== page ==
Relationships between hospitals, at the heart of the medical institution, and other forms of medical models and practices have also evolved over time. Officially disregarded in the 1970s and 1980s despite being used unofficially in hospitals, many “alternative” practices were gradually added to patients' courses of treatment and consequently gained legitimacy, and are nowadays fully integrated in several hospital services . According to the study carried out by Carruzo, Graz, Rodondi and Michaud and published in the Swiss Medical Weekly , the supply and use of alternative medicine is gradually increasing in hospitals in French-speaking Switzerland. However, it appears that this tendency occurs rather randomly, depending on the willingness of medical staff to implement such practices to their courses of treatment. This study highlights how inefficient our medical institutions are in terms of implementing alternative medicine to French speaking hospitals, despite them being requested by the people, politicians and all parties, paving the way for tomorrow's medical model.
Hospitals should take into consideration new technical and scientific data (life, human and social sciences) as well as the needs and demands emanating from the population. In this respect, our hospitals are now truly able to define the strategy for coherent implementation of alternative medicine, based on:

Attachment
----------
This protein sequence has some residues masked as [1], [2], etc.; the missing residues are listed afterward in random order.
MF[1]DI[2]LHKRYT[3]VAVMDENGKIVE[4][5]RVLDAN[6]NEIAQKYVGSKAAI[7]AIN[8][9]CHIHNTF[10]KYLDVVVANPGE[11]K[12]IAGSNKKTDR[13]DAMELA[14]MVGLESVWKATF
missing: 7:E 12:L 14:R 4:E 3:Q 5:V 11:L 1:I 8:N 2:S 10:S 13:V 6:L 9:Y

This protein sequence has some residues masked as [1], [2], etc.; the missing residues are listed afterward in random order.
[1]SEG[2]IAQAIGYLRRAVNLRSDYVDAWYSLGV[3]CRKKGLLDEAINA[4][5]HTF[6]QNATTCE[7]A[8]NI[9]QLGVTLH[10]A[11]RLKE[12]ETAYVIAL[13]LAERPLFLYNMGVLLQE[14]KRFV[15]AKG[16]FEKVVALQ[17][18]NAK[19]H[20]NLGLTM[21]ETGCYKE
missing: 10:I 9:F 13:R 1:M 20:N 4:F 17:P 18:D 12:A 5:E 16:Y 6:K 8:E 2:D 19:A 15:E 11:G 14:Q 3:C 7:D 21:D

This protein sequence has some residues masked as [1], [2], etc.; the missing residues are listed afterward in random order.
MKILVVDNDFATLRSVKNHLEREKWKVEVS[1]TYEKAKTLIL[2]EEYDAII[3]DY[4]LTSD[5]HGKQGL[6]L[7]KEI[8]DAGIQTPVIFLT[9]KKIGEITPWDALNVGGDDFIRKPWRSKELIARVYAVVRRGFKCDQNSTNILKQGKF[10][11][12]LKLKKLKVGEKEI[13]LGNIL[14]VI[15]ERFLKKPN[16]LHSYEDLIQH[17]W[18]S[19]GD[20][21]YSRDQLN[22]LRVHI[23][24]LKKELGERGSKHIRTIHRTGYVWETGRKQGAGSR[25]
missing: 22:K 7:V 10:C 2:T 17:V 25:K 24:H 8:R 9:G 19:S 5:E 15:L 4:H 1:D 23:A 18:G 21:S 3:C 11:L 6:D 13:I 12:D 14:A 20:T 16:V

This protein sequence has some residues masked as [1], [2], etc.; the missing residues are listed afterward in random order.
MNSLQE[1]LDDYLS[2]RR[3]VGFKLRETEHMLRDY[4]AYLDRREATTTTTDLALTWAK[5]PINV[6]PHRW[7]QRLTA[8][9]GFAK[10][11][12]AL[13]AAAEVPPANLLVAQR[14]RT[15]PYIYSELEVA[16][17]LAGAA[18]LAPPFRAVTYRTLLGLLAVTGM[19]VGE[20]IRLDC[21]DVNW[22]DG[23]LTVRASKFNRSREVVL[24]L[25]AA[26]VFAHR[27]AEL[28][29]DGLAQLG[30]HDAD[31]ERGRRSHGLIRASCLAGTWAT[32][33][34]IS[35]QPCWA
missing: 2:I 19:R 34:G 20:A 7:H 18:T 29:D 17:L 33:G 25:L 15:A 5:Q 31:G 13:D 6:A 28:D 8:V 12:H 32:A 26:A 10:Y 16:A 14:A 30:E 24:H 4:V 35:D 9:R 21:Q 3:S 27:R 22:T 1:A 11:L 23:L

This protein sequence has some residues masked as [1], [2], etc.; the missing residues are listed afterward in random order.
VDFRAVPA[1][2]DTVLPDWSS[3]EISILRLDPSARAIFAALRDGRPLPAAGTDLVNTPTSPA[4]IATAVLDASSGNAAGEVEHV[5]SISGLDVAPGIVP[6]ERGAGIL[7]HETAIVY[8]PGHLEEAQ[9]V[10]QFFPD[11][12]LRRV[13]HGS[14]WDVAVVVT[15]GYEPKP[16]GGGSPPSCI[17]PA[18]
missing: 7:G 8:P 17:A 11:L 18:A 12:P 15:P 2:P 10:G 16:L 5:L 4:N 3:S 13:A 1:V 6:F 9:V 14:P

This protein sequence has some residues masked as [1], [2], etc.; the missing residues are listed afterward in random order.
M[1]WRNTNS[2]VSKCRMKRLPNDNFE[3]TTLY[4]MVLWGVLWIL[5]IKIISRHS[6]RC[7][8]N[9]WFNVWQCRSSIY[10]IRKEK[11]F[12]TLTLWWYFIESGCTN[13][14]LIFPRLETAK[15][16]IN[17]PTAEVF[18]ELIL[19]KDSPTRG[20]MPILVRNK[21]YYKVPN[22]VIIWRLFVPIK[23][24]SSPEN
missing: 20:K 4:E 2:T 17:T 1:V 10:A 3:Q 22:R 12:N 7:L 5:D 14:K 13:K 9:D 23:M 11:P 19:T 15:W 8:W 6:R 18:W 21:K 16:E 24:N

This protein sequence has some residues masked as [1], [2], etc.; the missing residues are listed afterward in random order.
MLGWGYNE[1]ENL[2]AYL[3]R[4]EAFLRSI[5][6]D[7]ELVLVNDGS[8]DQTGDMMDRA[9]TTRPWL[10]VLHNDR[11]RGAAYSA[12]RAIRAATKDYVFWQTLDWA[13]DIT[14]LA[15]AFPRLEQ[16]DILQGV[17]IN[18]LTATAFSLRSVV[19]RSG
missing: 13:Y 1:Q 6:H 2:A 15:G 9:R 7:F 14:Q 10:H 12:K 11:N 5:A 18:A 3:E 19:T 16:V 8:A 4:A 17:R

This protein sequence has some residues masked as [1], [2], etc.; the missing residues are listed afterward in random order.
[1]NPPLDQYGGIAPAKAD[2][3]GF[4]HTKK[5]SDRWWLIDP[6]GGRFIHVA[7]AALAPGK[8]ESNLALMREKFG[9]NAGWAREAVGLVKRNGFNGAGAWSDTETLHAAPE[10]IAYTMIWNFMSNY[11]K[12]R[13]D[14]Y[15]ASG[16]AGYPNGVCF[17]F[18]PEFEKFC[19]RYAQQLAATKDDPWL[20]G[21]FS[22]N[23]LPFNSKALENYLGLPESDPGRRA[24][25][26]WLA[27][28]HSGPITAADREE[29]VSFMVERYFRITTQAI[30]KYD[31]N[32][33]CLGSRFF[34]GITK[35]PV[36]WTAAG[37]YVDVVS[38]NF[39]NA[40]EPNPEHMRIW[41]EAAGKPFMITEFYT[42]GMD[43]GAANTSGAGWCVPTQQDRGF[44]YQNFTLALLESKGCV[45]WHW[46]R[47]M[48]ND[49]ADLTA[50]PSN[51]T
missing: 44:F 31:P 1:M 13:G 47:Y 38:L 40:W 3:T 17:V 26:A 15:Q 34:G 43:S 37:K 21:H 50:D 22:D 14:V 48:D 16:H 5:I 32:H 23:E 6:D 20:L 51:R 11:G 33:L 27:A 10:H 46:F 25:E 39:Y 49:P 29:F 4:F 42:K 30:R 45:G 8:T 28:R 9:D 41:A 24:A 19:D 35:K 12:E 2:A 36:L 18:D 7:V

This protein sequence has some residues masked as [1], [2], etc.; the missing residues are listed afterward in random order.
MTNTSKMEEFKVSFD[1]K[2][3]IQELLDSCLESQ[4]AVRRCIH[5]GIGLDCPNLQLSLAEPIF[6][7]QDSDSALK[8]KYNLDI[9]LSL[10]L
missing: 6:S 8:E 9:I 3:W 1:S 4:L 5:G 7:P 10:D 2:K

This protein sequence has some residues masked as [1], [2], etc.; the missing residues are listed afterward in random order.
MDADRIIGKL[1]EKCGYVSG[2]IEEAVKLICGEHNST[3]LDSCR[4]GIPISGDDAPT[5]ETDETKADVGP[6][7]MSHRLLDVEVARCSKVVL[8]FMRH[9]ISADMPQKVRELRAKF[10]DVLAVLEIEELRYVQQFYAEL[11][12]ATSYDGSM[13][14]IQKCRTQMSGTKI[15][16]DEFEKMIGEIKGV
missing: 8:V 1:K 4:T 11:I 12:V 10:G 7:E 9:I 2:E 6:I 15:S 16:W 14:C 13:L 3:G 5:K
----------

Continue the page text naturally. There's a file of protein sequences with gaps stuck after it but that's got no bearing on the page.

‒ conclusive efficiency and quality data pertaining to some alternative approaches ;
‒ the acknowledgement of some alternative treatments by social security;
‒ reliable assessment possibilities regarding the effect of alternative treatments on patients in terms of health, subjective perception and satisfaction;
‒ information and advisory possibilities for patients using alternative methods during their course of treatment ;
‒ a new treatment philosophy based on an inter-professional and collaborative dynamic, with all medical staff providing alternative care to their common patients;
‒ consideration for patients’ expectations, as medical staff should never neglect the fact that such patients are their main partners!
The study “Offer and use of complementary and alternative medicine in hospitals of the French-speaking part of Switzerland”  clearly shows that this movement is underway. Our hospitals are open to alternative medicine, and it is now up to them to actively implement such practices for their patients’ treatments. Medical and social institutions are favourable to it, and the appropriate means in this respect are now available!
Correspondence: Professor Eric Bonvin, MD, Hôpital du Valais (RSV), Rue du Grand-Champsec, 86, CH-1950 Sion(Valais), Switzerland, eric.bonvin[at]bluewin.ch; eric.bonvin[at]hopitalvs.ch